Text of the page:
The more focus companies put on financial incentives for CEOs’ bonuses, the worse the firm’s commercial performance, according to a study of Europe’s top 600 firms.
Research from Vlerick Business School in Ghent, Belgium, found that high pay and incentives such as bonuses and share-related incentives was an effective way to boost firm’s profitability, but only in the short-term.
The study was conducted by Xavier Baeten, professor in reward and sustainability at Vlerick and director of the school’s Executive Remuneration Research Centre, alongside researcher, Marthe Van Hove.
They examined pay levels, habits and incentives of CEOs and CFOs of the STOXX 600 – a stock index of the 600 largest firms across Europe, including 155 UK firms.
Prof Baeten said: “Financial incentives have a positive impact on firms profitability in the first year – the short-term. However, as we look into the long term, the impact over a two-year period is very surprising. All the positive effects disappear, and the incentives even end up having the opposite effect.
“Loading CEOs with as many financial incentives as possible is not an effective way to boost financial performance, as it treats CEOs like machines having an exact input and an exact output, reminding us of the saying ‘the grass won’t grow by pulling it’. CEOs need a variety of motivations and purposes to be incentivised by – not just money.”
The research, now in its tenth year, also reviewed the time period from 2014-2019, to see how CEOs remuneration and incentives has changed. It found that overall CEO remuneration peaked in 2015 at €3.5 million, and has decreased since then to €3.3 million in 2019.
These financial incentives have a positive impact on firms profitability in the first year – the short-term, however, as we look into the long term, the impact over a two-year period is very surprising. All the positive effects disappear, and the incentives even end up having the opposite effect” – Xavier Baeten, Vlerick Business School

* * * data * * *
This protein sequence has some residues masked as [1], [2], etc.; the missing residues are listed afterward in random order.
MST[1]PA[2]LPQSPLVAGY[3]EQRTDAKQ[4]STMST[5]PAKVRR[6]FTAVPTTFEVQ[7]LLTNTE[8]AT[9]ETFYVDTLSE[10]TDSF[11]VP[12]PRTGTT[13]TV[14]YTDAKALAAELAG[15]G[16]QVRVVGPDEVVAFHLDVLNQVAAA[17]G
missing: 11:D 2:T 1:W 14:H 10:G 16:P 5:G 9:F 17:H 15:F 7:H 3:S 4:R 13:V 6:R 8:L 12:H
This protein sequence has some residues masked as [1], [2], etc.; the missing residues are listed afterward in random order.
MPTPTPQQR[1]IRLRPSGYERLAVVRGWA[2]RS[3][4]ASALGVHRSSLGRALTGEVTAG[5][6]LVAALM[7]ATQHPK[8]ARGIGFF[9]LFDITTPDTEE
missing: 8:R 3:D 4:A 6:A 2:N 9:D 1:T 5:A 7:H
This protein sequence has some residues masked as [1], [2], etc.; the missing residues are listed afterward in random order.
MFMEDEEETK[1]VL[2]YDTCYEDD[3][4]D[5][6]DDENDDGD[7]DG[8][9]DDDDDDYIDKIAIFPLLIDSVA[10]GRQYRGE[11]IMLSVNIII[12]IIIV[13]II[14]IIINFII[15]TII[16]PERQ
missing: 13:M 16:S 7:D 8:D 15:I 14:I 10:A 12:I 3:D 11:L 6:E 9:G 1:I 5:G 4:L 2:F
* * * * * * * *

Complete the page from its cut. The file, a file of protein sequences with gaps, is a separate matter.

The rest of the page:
The researchers also found that over this time period, obliging CEOs to keep shares once vested has grown by 14%. They also found the use of non-financial performance indicators had increased from 71% of the firms in 2014 to 83% in 2019.
Baeten said: “A remarkable finding is that in 2019, no more than 30% of the firms used non-financial indicators in their long-term incentive schemes. We see that employee-related measures, such as employee engagement, are quite popular (used by 44%) in non-financial KPIs, and there has been an important increase in the use of CSR measures, now being used by 30% of the firms, up from 12% in 2014.”
The researchers found that UK CEOs earn significantly more than their colleagues in Belgium, Netherlands, Scandinavia and Germany. Only French CEOs earned more – which the researchers suggest could be because French companies in the STOXX were typically larger.
The study found the average UK CEO remuneration was €3.3M per year in 2019, comprising, on average, base pay (26%), short-term incentives (27%) and long-term incentives (47%).
The research was published as separate research from the UK’s High Pay Centre found that at 5:30pm today, the median FTSE 100 CEO’s earnings for 2021 will surpass the median annual wage for a full-time worker in the UK.
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